The NASW strictly forbids relationships between social workers and their clients outside a professional context. However, these connections can sometimes prove difficult to avoid. Social workers and their clients may live in the same communities, shop at the same stores, or send their children to the same schools and share intimate life details due to the nature of their work. Practitioners of social work must decide on the most ethical and professional way to engage with their clients in a nonprofessional setting.

Confidentiality Involving Minors

Although information shared between social workers and their clients is strictly confidential, certain situations may arise that require the social worker to disclose client information to a third party. Sometimes these situations include minors who may or may not be entitled to certain rights of confidentiality, depending on federal, state and agency laws. Acting in these situations may prove both difficult and painful because they can feel to both parties like a major breach of trust.

Precautions and Management of Ethical Dilemmas

Taking the following precautions may help social workers cope with difficult ethical decisions, according to Social Work Today.

Review Professional Guidelines

The NASW publishes resources that cover common ethical dilemmas. Social workers may find it helpful to familiarize themselves with the NASW Code of Ethics and other relevant documents.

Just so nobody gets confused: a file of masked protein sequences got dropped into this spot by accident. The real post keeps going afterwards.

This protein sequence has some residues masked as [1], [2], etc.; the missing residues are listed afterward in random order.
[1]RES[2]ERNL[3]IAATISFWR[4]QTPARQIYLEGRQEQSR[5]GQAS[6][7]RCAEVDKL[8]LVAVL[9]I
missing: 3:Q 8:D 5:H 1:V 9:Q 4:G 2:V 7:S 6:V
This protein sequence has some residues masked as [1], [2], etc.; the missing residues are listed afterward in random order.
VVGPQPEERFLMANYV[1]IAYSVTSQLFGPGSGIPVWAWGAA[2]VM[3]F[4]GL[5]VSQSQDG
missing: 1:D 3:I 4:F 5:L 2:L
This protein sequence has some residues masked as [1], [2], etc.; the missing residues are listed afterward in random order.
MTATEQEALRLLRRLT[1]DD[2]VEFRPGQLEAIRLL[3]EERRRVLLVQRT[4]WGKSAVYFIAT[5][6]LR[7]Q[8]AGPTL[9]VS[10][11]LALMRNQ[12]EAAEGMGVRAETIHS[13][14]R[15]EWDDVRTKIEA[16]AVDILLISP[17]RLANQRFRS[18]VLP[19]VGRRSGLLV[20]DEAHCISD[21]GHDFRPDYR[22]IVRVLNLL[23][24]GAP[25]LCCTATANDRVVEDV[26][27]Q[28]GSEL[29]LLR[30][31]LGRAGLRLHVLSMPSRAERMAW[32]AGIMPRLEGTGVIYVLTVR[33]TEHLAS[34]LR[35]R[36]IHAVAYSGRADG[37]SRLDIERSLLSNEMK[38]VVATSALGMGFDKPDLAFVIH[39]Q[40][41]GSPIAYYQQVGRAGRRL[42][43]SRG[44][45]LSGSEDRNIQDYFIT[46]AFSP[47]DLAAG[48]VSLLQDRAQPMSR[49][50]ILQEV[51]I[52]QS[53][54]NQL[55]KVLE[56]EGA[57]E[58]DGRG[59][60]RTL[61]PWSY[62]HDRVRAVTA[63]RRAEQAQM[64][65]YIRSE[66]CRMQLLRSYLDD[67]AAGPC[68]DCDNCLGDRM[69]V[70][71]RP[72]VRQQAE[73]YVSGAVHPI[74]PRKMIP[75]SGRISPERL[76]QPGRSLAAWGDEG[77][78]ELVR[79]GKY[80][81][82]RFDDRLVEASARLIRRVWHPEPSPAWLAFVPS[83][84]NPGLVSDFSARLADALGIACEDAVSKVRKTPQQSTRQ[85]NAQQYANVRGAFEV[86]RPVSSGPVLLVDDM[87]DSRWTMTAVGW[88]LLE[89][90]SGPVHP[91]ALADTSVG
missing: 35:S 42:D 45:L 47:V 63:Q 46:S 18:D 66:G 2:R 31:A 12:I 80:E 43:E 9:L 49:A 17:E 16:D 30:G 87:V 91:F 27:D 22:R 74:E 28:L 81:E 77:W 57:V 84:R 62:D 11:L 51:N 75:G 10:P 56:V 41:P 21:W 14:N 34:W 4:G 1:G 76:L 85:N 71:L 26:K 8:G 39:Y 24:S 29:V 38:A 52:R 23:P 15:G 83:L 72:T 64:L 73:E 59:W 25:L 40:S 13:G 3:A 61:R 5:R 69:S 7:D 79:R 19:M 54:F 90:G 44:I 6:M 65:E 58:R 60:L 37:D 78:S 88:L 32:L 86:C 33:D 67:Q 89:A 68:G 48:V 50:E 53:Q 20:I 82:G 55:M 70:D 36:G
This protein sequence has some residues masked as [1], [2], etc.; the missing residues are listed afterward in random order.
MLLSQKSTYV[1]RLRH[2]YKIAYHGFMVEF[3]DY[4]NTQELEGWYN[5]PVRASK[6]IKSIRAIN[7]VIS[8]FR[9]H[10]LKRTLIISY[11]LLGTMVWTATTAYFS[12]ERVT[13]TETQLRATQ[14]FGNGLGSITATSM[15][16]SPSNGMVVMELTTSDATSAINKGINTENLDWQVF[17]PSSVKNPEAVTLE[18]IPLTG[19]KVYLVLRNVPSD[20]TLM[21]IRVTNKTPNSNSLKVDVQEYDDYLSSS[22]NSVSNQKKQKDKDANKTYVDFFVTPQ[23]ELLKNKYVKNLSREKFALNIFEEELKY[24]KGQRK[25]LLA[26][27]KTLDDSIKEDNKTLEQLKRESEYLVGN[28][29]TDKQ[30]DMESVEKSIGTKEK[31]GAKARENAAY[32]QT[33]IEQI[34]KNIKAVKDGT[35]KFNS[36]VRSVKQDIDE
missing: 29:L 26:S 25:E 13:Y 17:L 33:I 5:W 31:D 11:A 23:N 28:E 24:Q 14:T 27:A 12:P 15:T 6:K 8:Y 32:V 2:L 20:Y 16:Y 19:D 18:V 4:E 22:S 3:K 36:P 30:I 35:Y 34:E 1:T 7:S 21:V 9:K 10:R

Consult with Others

As professionals, social workers commonly make use of each other’s opinions and experiences. Asking for feedback from peers, mentors and the NASW allows social workers to remain accountable to both each other and their clients.

Always Make Sure Professional Decisions Comply with the Law

Although it seems obvious, staying within the boundaries of local, state and federal law is a priority for social workers.

Analyze Before Taking Action

The desire to help is a driving force for social workers, and occasionally, it can be tempting to jump into solving a situation. But to truly provide effective care, stepping back and analyzing the situation is important. This allows social workers to understand the implications of any actions taken and to gather any resources that may be needed.

The NASW offers a list of questions to ask in the event that an ethical dilemma occurs. Some key points include:

  • What is the proposed action to be taken that needs to be evaluated as ethical or unethical? Are there relevant legal issues to be considered? Are there other standards that apply?
  • Who has the responsibility to make the decision? Who has the right to make the decision? Who should participate in the decision? Why?
  • What alternative actions could be taken? What are the consequences of each alternative?

Social Work Ethics and Your Education

While resources are available to help social workers facing ethical dilemmas, education is the best way to prepare for these common situations. Brescia University’s online social work degree programs can help, providing the necessary training for individuals who choose to pursue careers where they can assist those in need.